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Rock River and Whitman – 2

August 20, 2013
Rock River North of Whitman; Oil on Canvas Panel 8" x 10"

Rock River North of Whitman; Oil on Canvas Panel 8″ x 10″

It rained through the night. Thick clouds and occasional mist and rain falling in the morning. I decided to head over to Sinnissippi and see what I could find. First stop I made was in the parking lot at the north end of the rose garden. As I parked the car, I noticed the atmospheric effect on the trees across the river. It was even more dramatic as I looked to the south from the rivers edge.

Because of the heavy atmosphere, it was a simple composition. Sky and water were virtually the same value and color. The land mass, was a similar value with subtle changes to hint at details. First thing I did was make a sketch of the scene to lock in the design. While I was sketching, I noticed movement in the water. A raft (group) of ducks was making their way toward me. No doubt hoping for food. That would give me some action in the painting. I loved the shape of the landmass and especially the reflections in the water. Good thing that I took a few minutes to lock in the design.

After sketching the scene onto my canvas, I placed a pale wash of Alizaron Crimson in the sky and water sections. I made a grayish-green mixture for the landmass and filled it in as one shape. I spent a lot of time adding dark’s and white to refine and define the nuances of the land mass.

As I said, I was happy that I took a few minutes to sketch my design. Within the first fifteen to twenty minutes painting that investment paid off. Besides the duck factor, the weather made an impact. A slight breeze picked up wiping out all of the reflections on the water. Had I not sketched the design and therefore caught the reflection details, this would have been a much different and even boring painting.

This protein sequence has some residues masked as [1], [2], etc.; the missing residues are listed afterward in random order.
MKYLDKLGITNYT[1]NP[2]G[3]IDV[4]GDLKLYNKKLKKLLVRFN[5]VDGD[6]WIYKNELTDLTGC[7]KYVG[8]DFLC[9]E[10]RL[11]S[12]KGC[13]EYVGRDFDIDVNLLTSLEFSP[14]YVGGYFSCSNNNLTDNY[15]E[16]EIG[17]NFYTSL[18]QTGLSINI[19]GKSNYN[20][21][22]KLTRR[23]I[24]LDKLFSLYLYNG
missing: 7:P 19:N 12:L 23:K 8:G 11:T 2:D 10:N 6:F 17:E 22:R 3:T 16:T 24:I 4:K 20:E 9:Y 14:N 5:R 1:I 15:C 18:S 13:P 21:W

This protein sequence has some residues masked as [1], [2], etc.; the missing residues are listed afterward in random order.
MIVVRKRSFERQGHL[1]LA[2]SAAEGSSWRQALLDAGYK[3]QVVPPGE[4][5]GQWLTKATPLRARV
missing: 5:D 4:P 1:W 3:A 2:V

My students are sure to hear this lesson a lot in the years to come.

Oh, another thing happened, or almost did. I was painting at the edge of the river. About two feet from rocks and another two feet to to the water. I was virtually in the river. As I was finishing the painting, I moved my painting hand the wrong way. My brush hit one of the brushes in my left hand and it did the most interesting twirling routine on its way toward the water. It happened so fast that I could only watch the brush spinning and rolling. The brush hit a rock, back into the air moving toward the water. It hit the rock one more time and spun back towards me before coming to a stop on the rock. I was able to get onto the rocks and retrieve this brush. Later I thought how funny andironic it could have been if I fell into the river while retrieving the brush. Nice to have a spot of good luck.

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